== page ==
The Biblio-Files

bib·li·o·phile (bĭb'lē-ə-fīl') n.

1. A lover of books.
2. A collector of books.


History of the Baptists: Democratic Religion

This is the first book I had to read for History of the Baptists with Dr. Shawn Wright--one down, four to go.

This book is written by Dr. Gregory Wills who teaches here at Southern. I "took him" for my Cooperative Program "class" last Fall. I am not sure that I will take him for anything because most of my history classes are done with. Anyway.

What is This Book For?

By the subtitle you can see that the discussion revolves around Baptists in the late 18th to early 2oth centuries. The main focus (from what I could tell) is early Baptist life in regards to church authority manifested primarily through church discipline. The thrust of the book surveys the rise and decline of church discipline in Baptist churches. Now, this is my first time to really get to know my Baptist heritage. For the most part, I'm shady on the whos, whats, hows, and whys of Baptist history. So, I really can't post a great review on this book in terms of its profundity or how it fits into my church history repertoire overall. I probably won't have a working, conversational knowledge about this subject until after my class in a few weeks. But, let me just tell you some pieces of the puzzle I've put together so far:

- Baptists used to be strict! No chess, backgammon, dancing, cards, circuses, or, even for some, baseball! Strict not just for sin, but for doctrine also. Some Baptists would not accept a baptism if it was performed by a "free-will" pastor (106). People were considered heretics if they did not adhere to Baptist doctrine. Yet, they were not strict because they had a "witch hunt" mentality. This is rooted in their view of church authority. Basically, early Baptists thought that the local church's responsibility was to regulate everything in the lives of their members: doctrine, sin, amusements, etc. Thus, they had a higher sensitivity to sin because they felt they had to. This is where things like, "no dancing" comes from in Baptist practice. Dancing involved worldly amusement, and worldly amusement led to worldly thinking, and worldly thinking led to sin, and sin cannot be tolerated in Christ's church. Follow? It was all about what they believed about authority--they were just trying to protect.

- For early Baptists, church discipline was inseparable from Calvinism. Although one may be terribly offended and never returned to the church because of exclusion, Baptists were not shaken from their duty to discipline because they knew it would always prune and grow the elect. An interesting thought for our day.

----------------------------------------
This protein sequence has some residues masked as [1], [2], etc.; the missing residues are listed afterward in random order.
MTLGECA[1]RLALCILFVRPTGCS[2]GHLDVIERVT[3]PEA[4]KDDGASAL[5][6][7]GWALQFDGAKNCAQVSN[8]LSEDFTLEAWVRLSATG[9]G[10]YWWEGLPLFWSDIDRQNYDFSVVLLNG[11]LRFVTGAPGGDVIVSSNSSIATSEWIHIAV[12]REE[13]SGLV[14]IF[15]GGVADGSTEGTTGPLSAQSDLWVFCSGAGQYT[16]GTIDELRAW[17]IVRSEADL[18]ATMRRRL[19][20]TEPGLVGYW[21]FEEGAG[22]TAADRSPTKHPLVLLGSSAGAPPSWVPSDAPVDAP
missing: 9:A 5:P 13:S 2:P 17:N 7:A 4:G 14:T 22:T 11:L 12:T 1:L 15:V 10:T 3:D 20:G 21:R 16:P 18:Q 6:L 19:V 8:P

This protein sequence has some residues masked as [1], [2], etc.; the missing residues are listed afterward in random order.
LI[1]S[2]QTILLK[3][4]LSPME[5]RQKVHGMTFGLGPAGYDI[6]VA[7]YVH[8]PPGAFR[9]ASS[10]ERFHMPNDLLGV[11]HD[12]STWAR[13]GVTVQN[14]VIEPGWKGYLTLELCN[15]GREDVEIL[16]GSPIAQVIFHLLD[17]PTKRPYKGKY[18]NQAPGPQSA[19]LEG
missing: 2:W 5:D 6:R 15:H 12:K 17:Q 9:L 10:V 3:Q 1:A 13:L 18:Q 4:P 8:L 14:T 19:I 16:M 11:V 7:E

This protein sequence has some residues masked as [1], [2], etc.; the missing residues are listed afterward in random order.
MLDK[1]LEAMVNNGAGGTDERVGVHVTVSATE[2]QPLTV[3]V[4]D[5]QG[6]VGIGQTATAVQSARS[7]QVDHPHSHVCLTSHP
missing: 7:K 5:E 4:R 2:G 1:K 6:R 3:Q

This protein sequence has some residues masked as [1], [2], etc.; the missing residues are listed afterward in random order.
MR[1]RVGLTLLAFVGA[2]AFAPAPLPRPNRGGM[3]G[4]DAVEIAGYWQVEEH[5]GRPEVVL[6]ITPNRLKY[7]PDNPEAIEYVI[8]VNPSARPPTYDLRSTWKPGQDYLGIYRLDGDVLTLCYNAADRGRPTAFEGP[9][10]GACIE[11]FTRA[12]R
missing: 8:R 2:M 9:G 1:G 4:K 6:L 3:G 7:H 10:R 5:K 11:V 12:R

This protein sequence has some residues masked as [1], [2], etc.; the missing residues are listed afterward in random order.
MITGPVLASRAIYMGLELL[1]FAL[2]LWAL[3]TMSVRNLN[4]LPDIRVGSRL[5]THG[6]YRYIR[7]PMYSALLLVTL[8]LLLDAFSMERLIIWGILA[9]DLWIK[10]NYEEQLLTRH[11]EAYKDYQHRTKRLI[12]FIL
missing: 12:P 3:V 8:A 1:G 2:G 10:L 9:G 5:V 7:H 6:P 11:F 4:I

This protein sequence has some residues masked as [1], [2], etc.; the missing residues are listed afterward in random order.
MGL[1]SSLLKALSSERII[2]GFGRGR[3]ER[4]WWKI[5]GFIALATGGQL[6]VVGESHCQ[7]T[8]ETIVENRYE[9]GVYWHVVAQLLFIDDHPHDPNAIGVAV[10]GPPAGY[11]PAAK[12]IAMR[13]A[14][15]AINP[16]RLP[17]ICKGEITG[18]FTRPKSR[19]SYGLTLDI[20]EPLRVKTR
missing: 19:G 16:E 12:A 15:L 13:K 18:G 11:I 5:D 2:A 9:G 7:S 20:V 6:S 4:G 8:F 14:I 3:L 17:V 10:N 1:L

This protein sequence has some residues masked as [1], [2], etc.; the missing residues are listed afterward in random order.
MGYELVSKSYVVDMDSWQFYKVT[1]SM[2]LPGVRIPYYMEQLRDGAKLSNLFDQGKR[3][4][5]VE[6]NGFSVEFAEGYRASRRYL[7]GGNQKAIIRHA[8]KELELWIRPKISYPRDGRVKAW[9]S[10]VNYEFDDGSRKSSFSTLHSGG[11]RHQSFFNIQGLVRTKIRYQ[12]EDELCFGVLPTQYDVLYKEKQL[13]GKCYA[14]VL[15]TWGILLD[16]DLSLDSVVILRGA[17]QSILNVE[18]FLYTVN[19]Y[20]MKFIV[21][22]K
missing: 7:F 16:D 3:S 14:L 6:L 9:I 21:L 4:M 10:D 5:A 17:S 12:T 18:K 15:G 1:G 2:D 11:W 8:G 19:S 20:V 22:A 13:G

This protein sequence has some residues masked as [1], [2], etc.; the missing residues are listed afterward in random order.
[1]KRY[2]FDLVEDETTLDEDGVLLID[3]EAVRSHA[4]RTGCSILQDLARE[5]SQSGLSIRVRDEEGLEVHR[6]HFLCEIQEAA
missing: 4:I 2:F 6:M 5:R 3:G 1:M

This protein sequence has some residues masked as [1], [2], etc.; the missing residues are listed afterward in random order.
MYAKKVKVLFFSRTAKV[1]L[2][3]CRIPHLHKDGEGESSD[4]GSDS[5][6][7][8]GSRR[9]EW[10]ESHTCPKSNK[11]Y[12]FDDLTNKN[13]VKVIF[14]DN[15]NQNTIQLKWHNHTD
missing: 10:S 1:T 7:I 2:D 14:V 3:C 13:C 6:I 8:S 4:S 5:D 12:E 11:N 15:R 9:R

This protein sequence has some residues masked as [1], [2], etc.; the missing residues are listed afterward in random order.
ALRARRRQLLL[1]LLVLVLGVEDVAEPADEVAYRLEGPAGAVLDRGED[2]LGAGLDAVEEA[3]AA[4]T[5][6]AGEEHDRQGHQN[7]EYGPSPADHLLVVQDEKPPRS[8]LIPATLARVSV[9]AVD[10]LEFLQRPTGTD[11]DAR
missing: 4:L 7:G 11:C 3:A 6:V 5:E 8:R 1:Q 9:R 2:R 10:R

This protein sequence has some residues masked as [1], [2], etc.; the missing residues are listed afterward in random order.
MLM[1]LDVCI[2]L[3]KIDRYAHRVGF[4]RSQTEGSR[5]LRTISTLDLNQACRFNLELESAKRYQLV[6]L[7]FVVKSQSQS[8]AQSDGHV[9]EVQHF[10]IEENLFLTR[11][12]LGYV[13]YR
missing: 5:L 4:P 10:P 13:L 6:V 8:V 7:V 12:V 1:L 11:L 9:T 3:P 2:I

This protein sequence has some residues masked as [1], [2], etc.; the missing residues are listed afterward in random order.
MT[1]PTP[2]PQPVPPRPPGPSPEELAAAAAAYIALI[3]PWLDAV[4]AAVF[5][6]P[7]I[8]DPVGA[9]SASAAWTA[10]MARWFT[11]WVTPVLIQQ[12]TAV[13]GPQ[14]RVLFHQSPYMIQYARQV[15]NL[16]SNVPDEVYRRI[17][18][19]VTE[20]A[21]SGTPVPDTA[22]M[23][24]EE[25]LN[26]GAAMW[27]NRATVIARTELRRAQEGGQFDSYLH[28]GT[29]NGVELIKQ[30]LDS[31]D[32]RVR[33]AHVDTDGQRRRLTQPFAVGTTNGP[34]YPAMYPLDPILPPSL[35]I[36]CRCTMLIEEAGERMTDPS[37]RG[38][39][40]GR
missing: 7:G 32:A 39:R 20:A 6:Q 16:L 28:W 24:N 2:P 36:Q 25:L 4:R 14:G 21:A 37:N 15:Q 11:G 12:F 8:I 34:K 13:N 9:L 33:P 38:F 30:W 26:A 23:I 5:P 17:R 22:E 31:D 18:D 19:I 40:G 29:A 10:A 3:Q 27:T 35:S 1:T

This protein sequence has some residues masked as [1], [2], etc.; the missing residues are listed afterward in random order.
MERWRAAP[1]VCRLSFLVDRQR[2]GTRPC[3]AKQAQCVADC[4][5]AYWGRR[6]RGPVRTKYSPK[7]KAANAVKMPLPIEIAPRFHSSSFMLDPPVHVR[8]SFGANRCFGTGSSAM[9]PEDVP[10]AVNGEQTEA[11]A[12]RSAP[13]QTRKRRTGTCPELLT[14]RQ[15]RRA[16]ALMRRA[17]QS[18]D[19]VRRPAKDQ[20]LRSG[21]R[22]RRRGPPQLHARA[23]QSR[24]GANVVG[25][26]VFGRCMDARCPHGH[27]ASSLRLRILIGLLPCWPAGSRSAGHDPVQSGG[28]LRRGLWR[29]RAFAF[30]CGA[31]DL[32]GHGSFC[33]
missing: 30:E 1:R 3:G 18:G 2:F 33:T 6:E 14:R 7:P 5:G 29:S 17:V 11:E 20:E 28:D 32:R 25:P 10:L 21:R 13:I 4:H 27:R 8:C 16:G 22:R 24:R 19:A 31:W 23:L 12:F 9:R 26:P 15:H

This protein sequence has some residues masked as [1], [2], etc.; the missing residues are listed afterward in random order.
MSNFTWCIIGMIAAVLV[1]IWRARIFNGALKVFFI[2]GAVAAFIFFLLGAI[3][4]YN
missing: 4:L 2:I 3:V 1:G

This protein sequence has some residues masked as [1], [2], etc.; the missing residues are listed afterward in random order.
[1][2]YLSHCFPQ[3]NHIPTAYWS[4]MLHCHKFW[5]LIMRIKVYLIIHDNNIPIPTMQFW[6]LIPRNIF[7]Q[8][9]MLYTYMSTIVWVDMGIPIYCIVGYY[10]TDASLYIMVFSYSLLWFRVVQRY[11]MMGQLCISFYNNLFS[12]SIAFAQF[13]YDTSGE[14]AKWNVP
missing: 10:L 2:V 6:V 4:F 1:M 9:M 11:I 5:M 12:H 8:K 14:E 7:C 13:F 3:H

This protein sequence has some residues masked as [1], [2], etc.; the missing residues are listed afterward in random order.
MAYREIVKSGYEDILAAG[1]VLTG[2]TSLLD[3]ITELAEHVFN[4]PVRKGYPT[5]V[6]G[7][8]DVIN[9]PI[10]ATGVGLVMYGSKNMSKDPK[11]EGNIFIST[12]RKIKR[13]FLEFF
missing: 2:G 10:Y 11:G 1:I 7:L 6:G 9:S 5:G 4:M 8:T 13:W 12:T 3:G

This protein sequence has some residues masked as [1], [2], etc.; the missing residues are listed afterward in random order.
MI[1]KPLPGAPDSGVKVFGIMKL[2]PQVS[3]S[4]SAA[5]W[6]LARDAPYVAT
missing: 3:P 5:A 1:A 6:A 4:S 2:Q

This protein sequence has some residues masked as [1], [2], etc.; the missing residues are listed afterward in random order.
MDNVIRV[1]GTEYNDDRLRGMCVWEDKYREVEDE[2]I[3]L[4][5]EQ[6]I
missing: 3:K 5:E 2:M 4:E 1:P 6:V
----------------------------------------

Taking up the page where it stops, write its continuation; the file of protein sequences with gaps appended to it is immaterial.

- Racism was an issue for many early Baptists.

- In time, for some reason having to do with the war, Baptists stopped being as strict. I will learn more about this in class I'm sure. But, they felt the burden of disciplining people for everything. The surrounding culture was somewhat turned off by Baptist's strictness. Many would go to church but avoid membership because they knew how strict Baptists were.

Some of these main points Dr. Wills might shake his head at in disappointment knowing that I probably missed the point of his book. But, at this point those are the things that I remember off the top of my dome.


This quote I found very interesting because it reveals that there is truly nothing new under the sun. The discussion of culture engagement is not a new discussion. Churches faced cultural change in the early 20th century with the emergence of urbanization.

"After the [Civil] war, southern churches would find more to bless in society, and the society would find religion more congenial. The society became more religious as the churches became less hostile to the society." (123)

There are other quotes but they are either too long or have too big of a context to unpack. If you get a chance, read the account of Caroline and Julia on page 16.

My Recommendation:

On a scale of 1 to 5 (1 being "don't bother," and 5 being, "a must read"), I would give this book a 2, depending on your itch for Baptist history. If you are in to this subject then it's a 5. The endorsements on the back say this is one of the books to read regarding Baptist history. But, for the lay person who may have other things to figure out first, 2.

Till the next episode...